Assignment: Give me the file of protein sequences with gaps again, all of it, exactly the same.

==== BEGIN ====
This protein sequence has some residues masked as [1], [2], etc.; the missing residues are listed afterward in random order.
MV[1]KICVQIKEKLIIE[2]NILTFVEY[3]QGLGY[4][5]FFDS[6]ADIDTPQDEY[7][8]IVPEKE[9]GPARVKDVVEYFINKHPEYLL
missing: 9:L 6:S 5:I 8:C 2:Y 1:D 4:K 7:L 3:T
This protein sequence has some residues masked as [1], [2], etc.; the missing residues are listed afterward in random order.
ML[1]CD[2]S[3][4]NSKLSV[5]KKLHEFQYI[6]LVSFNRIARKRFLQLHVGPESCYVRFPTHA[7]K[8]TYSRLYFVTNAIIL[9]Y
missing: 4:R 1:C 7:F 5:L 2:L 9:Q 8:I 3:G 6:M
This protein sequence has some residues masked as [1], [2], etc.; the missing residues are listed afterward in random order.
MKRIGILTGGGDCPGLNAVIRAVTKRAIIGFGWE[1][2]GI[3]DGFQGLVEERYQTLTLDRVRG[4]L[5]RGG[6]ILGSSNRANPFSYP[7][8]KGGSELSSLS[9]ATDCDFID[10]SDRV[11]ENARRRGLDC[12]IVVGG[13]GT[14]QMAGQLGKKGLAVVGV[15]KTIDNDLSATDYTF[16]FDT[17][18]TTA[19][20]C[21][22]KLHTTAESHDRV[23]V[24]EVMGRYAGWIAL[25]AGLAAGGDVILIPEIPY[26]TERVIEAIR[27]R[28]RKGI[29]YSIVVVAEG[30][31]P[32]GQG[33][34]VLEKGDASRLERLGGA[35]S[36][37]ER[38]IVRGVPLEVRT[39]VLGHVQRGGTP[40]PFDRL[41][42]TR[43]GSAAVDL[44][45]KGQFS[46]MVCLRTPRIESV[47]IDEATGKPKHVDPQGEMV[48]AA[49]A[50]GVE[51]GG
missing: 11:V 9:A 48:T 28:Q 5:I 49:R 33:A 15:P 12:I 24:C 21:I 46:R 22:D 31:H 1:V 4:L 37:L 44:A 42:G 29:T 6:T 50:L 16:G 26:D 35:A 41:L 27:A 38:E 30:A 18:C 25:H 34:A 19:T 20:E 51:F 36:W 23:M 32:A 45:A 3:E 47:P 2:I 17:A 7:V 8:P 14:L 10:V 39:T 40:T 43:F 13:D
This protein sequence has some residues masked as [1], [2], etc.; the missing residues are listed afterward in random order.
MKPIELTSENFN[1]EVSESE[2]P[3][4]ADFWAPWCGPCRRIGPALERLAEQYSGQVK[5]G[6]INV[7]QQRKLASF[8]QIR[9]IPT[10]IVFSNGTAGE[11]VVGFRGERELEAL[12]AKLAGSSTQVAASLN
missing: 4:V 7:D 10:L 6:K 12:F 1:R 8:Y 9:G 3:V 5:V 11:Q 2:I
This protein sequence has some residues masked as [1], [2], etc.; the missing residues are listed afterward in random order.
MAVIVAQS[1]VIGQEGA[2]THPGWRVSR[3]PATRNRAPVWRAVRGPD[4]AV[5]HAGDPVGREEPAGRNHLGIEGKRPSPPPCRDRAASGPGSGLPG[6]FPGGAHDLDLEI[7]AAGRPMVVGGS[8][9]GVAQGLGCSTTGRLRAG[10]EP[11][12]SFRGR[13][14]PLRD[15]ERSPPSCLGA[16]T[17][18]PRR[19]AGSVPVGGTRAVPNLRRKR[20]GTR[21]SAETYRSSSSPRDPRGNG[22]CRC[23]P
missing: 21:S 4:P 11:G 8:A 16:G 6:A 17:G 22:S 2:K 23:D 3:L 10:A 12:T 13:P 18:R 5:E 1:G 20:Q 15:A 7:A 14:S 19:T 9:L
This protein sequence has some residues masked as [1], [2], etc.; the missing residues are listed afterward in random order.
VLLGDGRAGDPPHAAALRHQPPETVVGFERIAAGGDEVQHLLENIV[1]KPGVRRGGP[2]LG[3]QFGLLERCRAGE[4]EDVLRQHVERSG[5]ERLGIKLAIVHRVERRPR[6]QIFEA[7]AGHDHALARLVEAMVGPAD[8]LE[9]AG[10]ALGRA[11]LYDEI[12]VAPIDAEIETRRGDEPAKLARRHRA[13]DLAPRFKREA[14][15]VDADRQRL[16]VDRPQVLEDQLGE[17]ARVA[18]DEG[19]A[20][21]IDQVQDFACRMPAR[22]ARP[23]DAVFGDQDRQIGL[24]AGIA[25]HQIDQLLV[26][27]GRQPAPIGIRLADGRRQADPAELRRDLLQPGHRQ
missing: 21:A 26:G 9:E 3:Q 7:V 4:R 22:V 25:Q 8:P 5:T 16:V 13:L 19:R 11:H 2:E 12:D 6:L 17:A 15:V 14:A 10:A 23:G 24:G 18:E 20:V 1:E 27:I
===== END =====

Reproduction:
This protein sequence has some residues masked as [1], [2], etc.; the missing residues are listed afterward in random order.
MV[1]KICVQIKEKLIIE[2]NILTFVEY[3]QGLGY[4][5]FFDS[6]ADIDTPQDEY[7][8]IVPEKE[9]GPARVKDVVEYFINKHPEYLL
missing: 9:L 6:S 5:I 8:C 2:Y 1:D 4:K 7:L 3:T
This protein sequence has some residues masked as [1], [2], etc.; the missing residues are listed afterward in random order.
ML[1]CD[2]S[3][4]NSKLSV[5]KKLHEFQYI[6]LVSFNRIARKRFLQLHVGPESCYVRFPTHA[7]K[8]TYSRLYFVTNAIIL[9]Y
missing: 4:R 1:C 7:F 5:L 2:L 9:Q 8:I 3:G 6:M
This protein sequence has some residues masked as [1], [2], etc.; the missing residues are listed afterward in random order.
MKRIGILTGGGDCPGLNAVIRAVTKRAIIGFGWE[1][2]GI[3]DGFQGLVEERYQTLTLDRVRG[4]L[5]RGG[6]ILGSSNRANPFSYP[7][8]KGGSELSSLS[9]ATDCDFID[10]SDRV[11]ENARRRGLDC[12]IVVGG[13]GT[14]QMAGQLGKKGLAVVGV[15]KTIDNDLSATDYTF[16]FDT[17][18]TTA[19][20]C[21][22]KLHTTAESHDRV[23]V[24]EVMGRYAGWIAL[25]AGLAAGGDVILIPEIPY[26]TERVIEAIR[27]R[28]RKGI[29]YSIVVVAEG[30][31]P[32]GQG[33][34]VLEKGDASRLERLGGA[35]S[36][37]ER[38]IVRGVPLEVRT[39]VLGHVQRGGTP[40]PFDRL[41][42]TR[43]GSAAVDL[44][45]KGQFS[46]MVCLRTPRIESV[47]IDEATGKPKHVDPQGEMV[48]AA[49]A[50]GVE[51]GG
missing: 11:V 9:A 48:T 28:Q 5:I 49:R 33:A 15:P 12:I 24:C 21:I 46:R 22:D 31:H 1:V 4:L 37:L 44:A 42:G 29:T 6:T 50:L 16:G 26:D 35:A 41:L 27:A 38:E 30:A 18:C 25:H 34:A 19:T 20:E 51:F 36:W 23:M 32:A 45:A 3:E 47:P 2:I 17:A 7:V 8:P 14:L 10:V 39:T 40:T 43:F 13:D
This protein sequence has some residues masked as [1], [2], etc.; the missing residues are listed afterward in random order.
MKPIELTSENFN[1]EVSESE[2]P[3][4]ADFWAPWCGPCRRIGPALERLAEQYSGQVK[5]G[6]INV[7]QQRKLASF[8]QIR[9]IPT[10]IVFSNGTAGE[11]VVGFRGERELEAL[12]AKLAGSSTQVAASLN
missing: 4:V 7:D 10:L 6:K 12:F 1:R 8:Y 9:G 3:V 5:V 11:Q 2:I
This protein sequence has some residues masked as [1], [2], etc.; the missing residues are listed afterward in random order.
MAVIVAQS[1]VIGQEGA[2]THPGWRVSR[3]PATRNRAPVWRAVRGPD[4]AV[5]HAGDPVGREEPAGRNHLGIEGKRPSPPPCRDRAASGPGSGLPG[6]FPGGAHDLDLEI[7]AAGRPMVVGGS[8][9]GVAQGLGCSTTGRLRAG[10]EP[11][12]SFRGR[13][14]PLRD[15]ERSPPSCLGA[16]T[17][18]PRR[19]AGSVPVGGTRAVPNLRRKR[20]GTR[21]SAETYRSSSSPRDPRGNG[22]CRC[23]P
missing: 21:S 4:P 11:G 8:A 16:G 6:A 17:G 22:S 2:K 23:D 3:L 10:A 12:T 13:P 18:R 5:E 1:G 20:Q 15:A 7:A 14:S 19:T 9:L
This protein sequence has some residues masked as [1], [2], etc.; the missing residues are listed afterward in random order.
VLLGDGRAGDPPHAAALRHQPPETVVGFERIAAGGDEVQHLLENIV[1]KPGVRRGGP[2]LG[3]QFGLLERCRAGE[4]EDVLRQHVERSG[5]ERLGIKLAIVHRVERRPR[6]QIFEA[7]AGHDHALARLVEAMVGPAD[8]LE[9]AG[10]ALGRA[11]LYDEI[12]VAPIDAEIETRRGDEPAKLARRHRA[13]DLAPRFKREA[14][15]VDADRQRL[16]VDRPQVLEDQLGE[17]ARVA[18]DEG[19]A[20][21]IDQVQDFACRMPAR[22]ARP[23]DAVFGDQDRQIGL[24]AGIA[25]HQIDQLLV[26][27]GRQPAPIGIRLADGRRQADPAELRRDLLQPGHRQ
missing: 21:A 26:G 9:E 3:Q 7:V 4:R 22:V 25:Q 8:P 5:T 16:V 13:L 19:R 11:H 2:E 12:D 6:L 17:A 15:V 14:A 10:A 23:G 24:G 18:E 20:V 1:E 27:I